וְיָשֻׁבוּ וְיַחֲנוּ לִפְנֵי פִּי הַחִירֹת: Were such explicit instructions from Moshe to the Bnei Yisrael necessary? After all, the amud heAnan was directing them? Perhaps this is a paraphrase, and the explicit explanation of the geography is for the benefit of future readers, in order to place the nes of the Reed Sea. Also, there may be hidden implications in all these place names, but it may simply be akin to the detailed geography in the very beginning of sefer Devarim, and once again, because it is important to fix the specific place.

נִכְחוֹ תַחֲנוּ: Perhaps this phonetic echoing is deliberate. And the repetition from וְיַחֲנוּ לִפְנֵי is to stress that they were encamped directly by Yam Suf.

ג וְאָמַר פַּרְעֹה לִבְנֵי יִשְׂרָאֵל, נְבֻכִים הֵם בָּאָרֶץ; סָגַר עֲלֵיהֶם, הַמִּדְבָּר.
לִבְנֵי יִשְׂרָאֵל: About the children of Israel. See Rashi.

ד וְחִזַּקְתִּי אֶת-לֵב-פַּרְעֹה, וְרָדַף אַחֲרֵיהֶם, וְאִכָּבְדָה בְּפַרְעֹה וּבְכָל-חֵילוֹ, וְיָדְעוּ מִצְרַיִם כִּי-אֲנִי יְהוָה; וַיַּעֲשׂוּ-כֵן.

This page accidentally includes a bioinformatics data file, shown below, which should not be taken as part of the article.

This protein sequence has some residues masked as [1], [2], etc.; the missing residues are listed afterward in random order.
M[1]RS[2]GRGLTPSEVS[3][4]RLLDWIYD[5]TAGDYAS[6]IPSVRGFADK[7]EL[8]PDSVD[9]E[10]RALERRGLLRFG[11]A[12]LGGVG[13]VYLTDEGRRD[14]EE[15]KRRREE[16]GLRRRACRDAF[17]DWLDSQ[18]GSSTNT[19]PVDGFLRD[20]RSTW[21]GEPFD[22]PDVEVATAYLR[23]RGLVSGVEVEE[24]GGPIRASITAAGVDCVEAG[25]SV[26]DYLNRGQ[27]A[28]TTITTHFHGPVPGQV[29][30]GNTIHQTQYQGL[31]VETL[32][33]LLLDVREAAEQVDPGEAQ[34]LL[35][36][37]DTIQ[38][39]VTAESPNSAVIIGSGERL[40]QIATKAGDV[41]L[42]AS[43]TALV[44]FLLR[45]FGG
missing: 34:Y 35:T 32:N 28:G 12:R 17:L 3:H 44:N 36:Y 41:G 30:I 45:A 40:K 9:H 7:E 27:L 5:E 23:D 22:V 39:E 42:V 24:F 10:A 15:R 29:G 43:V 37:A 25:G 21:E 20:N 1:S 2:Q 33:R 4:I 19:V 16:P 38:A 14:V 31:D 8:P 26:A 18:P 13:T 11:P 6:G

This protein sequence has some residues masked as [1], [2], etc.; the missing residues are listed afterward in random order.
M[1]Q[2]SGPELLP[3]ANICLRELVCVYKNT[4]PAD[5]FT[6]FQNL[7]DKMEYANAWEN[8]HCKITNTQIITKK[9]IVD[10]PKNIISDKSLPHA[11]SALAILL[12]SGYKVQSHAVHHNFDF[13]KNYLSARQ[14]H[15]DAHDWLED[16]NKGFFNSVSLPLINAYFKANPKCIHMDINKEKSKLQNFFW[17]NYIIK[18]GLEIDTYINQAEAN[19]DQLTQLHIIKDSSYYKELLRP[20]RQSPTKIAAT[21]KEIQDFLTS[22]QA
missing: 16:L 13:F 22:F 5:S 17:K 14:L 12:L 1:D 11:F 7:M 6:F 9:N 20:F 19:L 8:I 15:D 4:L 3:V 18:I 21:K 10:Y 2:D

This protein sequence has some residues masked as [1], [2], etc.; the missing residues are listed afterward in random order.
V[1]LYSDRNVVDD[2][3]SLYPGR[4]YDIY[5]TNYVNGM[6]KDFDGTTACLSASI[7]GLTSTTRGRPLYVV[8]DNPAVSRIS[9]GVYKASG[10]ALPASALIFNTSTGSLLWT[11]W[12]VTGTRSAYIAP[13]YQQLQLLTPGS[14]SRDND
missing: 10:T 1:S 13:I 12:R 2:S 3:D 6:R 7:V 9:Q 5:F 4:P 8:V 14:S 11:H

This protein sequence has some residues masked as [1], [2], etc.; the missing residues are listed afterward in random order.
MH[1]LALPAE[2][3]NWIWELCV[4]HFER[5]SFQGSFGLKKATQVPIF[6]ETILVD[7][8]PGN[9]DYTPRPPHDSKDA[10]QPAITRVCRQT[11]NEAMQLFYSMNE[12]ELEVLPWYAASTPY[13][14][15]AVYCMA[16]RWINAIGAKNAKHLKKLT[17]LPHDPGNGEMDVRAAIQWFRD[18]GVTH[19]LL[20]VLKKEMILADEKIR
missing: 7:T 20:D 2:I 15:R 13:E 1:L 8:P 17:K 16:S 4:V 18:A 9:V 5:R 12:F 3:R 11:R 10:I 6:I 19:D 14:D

Thus, continuing the trend and the message of all the makkot.

וַיַּעֲשׂוּ-כֵן: meaning the Israelites did so. It is not really ambigous with the possibility that the Egyptians did so, as described in the following verses.

ה וַיֻּגַּד לְמֶלֶךְ מִצְרַיִם, כִּי בָרַח הָעָם; וַיֵּהָפֵךְ לְבַב פַּרְעֹה וַעֲבָדָיו, אֶל-הָעָם, וַיֹּאמְרוּ מַה-זֹּאת עָשִׂינוּ, כִּי-שִׁלַּחְנוּ אֶת-יִשְׂרָאֵל מֵעָבְדֵנוּ.

וַיֻּגַּד לְמֶלֶךְ מִצְרַיִם: In general, there is an interesting interchange between melech mitzrayim, Par'oh, and Par'oh melech mitzrayim, which should be elaborated upon. Here it could just be use of synonyms to make the text less tedious.

כִּי בָרַח הָעָם: See Ibn Ezra and see Ramban. They are saying that until this point Pharaoh still thought it was a mere pilgrimage, and now, it is clear that they are fleeing rather than simply traveling. This is a fairly compelling reading, but needs to work out with the earlier reason of the midbar closing them in, which otherwise contrasts. See Ramban, that since they are wandering to and fro, they are not engaging in a pilgrimage.

Still, this is not the only possible reading of the narrative, and of ki varach haAm. Perhaps we could understand that as them truly having left.